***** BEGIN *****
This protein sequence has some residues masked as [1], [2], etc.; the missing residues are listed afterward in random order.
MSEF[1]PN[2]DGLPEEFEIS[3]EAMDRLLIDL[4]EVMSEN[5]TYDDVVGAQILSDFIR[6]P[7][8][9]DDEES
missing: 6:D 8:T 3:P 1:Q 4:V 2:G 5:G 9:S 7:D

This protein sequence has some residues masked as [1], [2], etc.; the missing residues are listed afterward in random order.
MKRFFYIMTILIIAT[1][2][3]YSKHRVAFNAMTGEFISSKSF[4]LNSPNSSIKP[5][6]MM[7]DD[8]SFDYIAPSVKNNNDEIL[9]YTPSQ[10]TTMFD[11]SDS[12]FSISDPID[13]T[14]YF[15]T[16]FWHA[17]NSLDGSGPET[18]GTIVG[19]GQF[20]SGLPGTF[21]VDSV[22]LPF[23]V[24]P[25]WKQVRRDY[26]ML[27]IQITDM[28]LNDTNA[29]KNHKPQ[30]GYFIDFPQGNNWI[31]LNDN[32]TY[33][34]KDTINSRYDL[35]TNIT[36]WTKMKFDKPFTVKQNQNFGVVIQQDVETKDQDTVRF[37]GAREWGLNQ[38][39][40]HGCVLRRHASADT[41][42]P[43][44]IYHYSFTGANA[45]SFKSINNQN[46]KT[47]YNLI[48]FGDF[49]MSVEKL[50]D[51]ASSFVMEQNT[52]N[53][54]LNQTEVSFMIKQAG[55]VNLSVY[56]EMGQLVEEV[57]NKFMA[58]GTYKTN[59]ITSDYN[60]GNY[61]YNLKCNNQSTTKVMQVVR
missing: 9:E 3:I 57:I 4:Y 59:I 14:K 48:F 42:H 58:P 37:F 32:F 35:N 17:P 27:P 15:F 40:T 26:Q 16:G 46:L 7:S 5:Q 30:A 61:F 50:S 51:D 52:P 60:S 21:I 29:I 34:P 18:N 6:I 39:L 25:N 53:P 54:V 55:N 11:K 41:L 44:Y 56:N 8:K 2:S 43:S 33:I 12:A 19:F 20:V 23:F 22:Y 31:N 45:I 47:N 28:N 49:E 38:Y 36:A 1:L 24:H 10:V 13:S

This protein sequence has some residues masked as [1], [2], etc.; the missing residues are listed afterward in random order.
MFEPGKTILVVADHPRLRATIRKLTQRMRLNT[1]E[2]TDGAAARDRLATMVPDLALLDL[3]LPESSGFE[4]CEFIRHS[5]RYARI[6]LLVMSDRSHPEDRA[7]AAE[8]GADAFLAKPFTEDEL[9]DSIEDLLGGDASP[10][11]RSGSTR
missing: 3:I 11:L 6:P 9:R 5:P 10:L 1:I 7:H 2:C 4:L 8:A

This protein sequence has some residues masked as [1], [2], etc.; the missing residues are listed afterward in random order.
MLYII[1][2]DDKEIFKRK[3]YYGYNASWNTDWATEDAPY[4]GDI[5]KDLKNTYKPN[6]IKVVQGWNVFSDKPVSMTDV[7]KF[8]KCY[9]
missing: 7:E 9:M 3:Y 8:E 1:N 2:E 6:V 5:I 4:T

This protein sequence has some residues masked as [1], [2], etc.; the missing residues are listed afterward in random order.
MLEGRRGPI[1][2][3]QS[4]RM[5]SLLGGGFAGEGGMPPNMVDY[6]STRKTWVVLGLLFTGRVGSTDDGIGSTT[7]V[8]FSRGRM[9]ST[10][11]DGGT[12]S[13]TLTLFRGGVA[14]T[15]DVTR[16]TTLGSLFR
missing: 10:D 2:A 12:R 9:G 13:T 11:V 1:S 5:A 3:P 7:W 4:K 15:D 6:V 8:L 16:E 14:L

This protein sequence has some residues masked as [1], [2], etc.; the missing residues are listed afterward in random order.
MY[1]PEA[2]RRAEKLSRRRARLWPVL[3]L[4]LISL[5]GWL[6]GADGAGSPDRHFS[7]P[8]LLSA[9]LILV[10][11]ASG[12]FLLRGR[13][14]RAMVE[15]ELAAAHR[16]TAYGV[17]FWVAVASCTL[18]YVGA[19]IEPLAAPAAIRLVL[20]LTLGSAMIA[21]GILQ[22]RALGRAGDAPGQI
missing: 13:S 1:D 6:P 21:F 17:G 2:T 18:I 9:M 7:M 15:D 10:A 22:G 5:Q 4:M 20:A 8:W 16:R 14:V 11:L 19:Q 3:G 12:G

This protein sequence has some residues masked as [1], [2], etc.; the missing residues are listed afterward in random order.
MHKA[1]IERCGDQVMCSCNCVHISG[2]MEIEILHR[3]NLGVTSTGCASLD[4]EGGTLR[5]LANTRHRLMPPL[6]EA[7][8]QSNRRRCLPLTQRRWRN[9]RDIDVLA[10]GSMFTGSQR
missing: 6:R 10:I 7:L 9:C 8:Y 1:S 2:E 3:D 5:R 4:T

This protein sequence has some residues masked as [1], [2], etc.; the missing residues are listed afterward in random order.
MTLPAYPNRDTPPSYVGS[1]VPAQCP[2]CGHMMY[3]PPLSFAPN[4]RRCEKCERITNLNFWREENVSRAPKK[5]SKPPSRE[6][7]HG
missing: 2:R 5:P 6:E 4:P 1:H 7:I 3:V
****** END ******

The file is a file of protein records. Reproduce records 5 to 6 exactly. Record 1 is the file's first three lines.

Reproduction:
This protein sequence has some residues masked as [1], [2], etc.; the missing residues are listed afterward in random order.
MLEGRRGPI[1][2][3]QS[4]RM[5]SLLGGGFAGEGGMPPNMVDY[6]STRKTWVVLGLLFTGRVGSTDDGIGSTT[7]V[8]FSRGRM[9]ST[10][11]DGGT[12]S[13]TLTLFRGGVA[14]T[15]DVTR[16]TTLGSLFR
missing: 10:D 2:A 12:R 9:G 13:T 11:V 1:S 5:A 3:P 7:W 4:K 15:D 6:V 8:L 16:E 14:L

This protein sequence has some residues masked as [1], [2], etc.; the missing residues are listed afterward in random order.
MY[1]PEA[2]RRAEKLSRRRARLWPVL[3]L[4]LISL[5]GWL[6]GADGAGSPDRHFS[7]P[8]LLSA[9]LILV[10][11]ASG[12]FLLRGR[13][14]RAMVE[15]ELAAAHR[16]TAYGV[17]FWVAVASCTL[18]YVGA[19]IEPLAAPAAIRLVL[20]LTLGSAMIA[21]GILQ[22]RALGRAGDAPGQI
missing: 13:S 1:D 6:P 21:F 17:G 2:T 18:I 9:M 7:M 15:D 10:A 22:G 5:Q 4:M 20:A 8:W 16:R 14:V 11:L 19:Q 3:G 12:G